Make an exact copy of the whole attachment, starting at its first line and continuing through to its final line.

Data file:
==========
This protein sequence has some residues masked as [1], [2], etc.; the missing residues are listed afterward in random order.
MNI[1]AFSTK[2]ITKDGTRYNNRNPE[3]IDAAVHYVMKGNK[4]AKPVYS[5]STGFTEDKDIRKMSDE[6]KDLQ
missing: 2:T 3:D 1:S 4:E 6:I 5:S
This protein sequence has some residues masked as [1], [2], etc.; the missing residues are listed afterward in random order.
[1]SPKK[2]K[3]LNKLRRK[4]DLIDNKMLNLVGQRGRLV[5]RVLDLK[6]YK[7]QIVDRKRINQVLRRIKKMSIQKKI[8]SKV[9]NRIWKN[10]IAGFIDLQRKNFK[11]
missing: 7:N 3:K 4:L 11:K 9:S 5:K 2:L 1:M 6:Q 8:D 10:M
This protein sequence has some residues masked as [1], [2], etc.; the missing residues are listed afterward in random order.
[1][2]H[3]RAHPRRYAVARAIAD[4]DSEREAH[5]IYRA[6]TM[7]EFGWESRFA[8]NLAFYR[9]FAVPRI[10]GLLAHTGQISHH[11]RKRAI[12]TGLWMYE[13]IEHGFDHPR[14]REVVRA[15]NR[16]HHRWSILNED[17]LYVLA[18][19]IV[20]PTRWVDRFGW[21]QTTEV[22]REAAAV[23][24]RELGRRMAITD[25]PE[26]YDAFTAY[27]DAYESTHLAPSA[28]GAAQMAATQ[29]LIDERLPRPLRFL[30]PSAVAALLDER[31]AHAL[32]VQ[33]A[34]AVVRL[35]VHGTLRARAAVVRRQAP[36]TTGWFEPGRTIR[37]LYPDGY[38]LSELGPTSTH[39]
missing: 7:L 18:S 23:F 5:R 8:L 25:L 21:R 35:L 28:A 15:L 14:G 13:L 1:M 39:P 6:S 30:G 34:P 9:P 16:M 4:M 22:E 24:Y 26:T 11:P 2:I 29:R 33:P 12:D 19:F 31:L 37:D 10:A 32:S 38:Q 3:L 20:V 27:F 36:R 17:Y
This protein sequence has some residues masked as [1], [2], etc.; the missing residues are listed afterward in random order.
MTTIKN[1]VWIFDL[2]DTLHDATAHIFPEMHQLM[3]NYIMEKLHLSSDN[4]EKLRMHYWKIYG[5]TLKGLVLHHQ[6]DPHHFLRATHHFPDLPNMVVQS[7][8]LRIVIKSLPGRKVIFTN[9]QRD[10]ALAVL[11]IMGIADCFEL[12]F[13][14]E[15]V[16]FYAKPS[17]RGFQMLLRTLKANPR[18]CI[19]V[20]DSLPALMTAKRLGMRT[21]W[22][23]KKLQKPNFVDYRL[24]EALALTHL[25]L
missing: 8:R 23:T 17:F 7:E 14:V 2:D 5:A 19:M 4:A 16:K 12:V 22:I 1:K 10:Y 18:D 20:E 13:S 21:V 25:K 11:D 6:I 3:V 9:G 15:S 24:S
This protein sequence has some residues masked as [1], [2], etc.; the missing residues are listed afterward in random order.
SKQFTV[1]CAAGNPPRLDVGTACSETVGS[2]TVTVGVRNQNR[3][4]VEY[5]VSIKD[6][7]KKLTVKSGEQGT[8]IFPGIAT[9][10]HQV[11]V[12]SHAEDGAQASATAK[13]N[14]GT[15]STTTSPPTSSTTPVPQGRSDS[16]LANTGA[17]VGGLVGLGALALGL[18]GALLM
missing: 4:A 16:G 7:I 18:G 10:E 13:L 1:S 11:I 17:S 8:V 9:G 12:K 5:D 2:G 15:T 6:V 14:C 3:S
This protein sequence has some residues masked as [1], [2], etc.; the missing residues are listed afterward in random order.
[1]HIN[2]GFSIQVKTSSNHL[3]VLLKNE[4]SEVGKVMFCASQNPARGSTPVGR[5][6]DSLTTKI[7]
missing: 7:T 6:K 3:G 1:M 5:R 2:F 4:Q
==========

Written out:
This protein sequence has some residues masked as [1], [2], etc.; the missing residues are listed afterward in random order.
MNI[1]AFSTK[2]ITKDGTRYNNRNPE[3]IDAAVHYVMKGNK[4]AKPVYS[5]STGFTEDKDIRKMSDE[6]KDLQ
missing: 2:T 3:D 1:S 4:E 6:I 5:S
This protein sequence has some residues masked as [1], [2], etc.; the missing residues are listed afterward in random order.
[1]SPKK[2]K[3]LNKLRRK[4]DLIDNKMLNLVGQRGRLV[5]RVLDLK[6]YK[7]QIVDRKRINQVLRRIKKMSIQKKI[8]SKV[9]NRIWKN[10]IAGFIDLQRKNFK[11]
missing: 7:N 3:K 4:L 11:K 9:S 5:K 2:L 1:M 6:Q 8:D 10:M
This protein sequence has some residues masked as [1], [2], etc.; the missing residues are listed afterward in random order.
[1][2]H[3]RAHPRRYAVARAIAD[4]DSEREAH[5]IYRA[6]TM[7]EFGWESRFA[8]NLAFYR[9]FAVPRI[10]GLLAHTGQISHH[11]RKRAI[12]TGLWMYE[13]IEHGFDHPR[14]REVVRA[15]NR[16]HHRWSILNED[17]LYVLA[18][19]IV[20]PTRWVDRFGW[21]QTTEV[22]REAAAV[23][24]RELGRRMAITD[25]PE[26]YDAFTAY[27]DAYESTHLAPSA[28]GAAQMAATQ[29]LIDERLPRPLRFL[30]PSAVAALLDER[31]AHAL[32]VQ[33]A[34]AVVRL[35]VHGTLRARAAVVRRQAP[36]TTGWFEPGRTIR[37]LYPDGY[38]LSELGPTSTH[39]
missing: 7:L 18:S 23:F 5:R 8:L 25:L 21:R 35:L 28:A 15:L 14:G 13:L 1:M 39:P 6:S 30:G 34:P 9:P 16:M 4:M 22:E 24:Y 26:T 11:P 2:I 29:R 33:P 12:D 19:F 31:L 37:D 10:A 32:S 38:Q 3:L 20:V 27:F 36:R 17:Y
This protein sequence has some residues masked as [1], [2], etc.; the missing residues are listed afterward in random order.
MTTIKN[1]VWIFDL[2]DTLHDATAHIFPEMHQLM[3]NYIMEKLHLSSDN[4]EKLRMHYWKIYG[5]TLKGLVLHHQ[6]DPHHFLRATHHFPDLPNMVVQS[7][8]LRIVIKSLPGRKVIFTN[9]QRD[10]ALAVL[11]IMGIADCFEL[12]F[13][14]E[15]V[16]FYAKPS[17]RGFQMLLRTLKANPR[18]CI[19]V[20]DSLPALMTAKRLGMRT[21]W[22][23]KKLQKPNFVDYRL[24]EALALTHL[25]L
missing: 8:R 23:T 17:F 7:E 14:V 2:D 5:A 19:M 4:A 16:K 12:V 22:I 1:K 10:Y 18:D 20:E 13:S 21:V 25:K 11:D 6:I 3:V 9:G 15:S 24:S
This protein sequence has some residues masked as [1], [2], etc.; the missing residues are listed afterward in random order.
SKQFTV[1]CAAGNPPRLDVGTACSETVGS[2]TVTVGVRNQNR[3][4]VEY[5]VSIKD[6][7]KKLTVKSGEQGT[8]IFPGIAT[9][10]HQV[11]V[12]SHAEDGAQASATAK[13]N[14]GT[15]STTTSPPTSSTTPVPQGRSDS[16]LANTGA[17]VGGLVGLGALALGL[18]GALLM
missing: 4:A 16:G 7:I 18:G 10:E 13:L 1:S 11:I 17:S 8:V 9:G 12:K 5:D 2:G 15:T 6:V 14:C 3:S
This protein sequence has some residues masked as [1], [2], etc.; the missing residues are listed afterward in random order.
[1]HIN[2]GFSIQVKTSSNHL[3]VLLKNE[4]SEVGKVMFCASQNPARGSTPVGR[5][6]DSLTTKI[7]
missing: 7:T 6:K 3:G 1:M 5:R 2:F 4:Q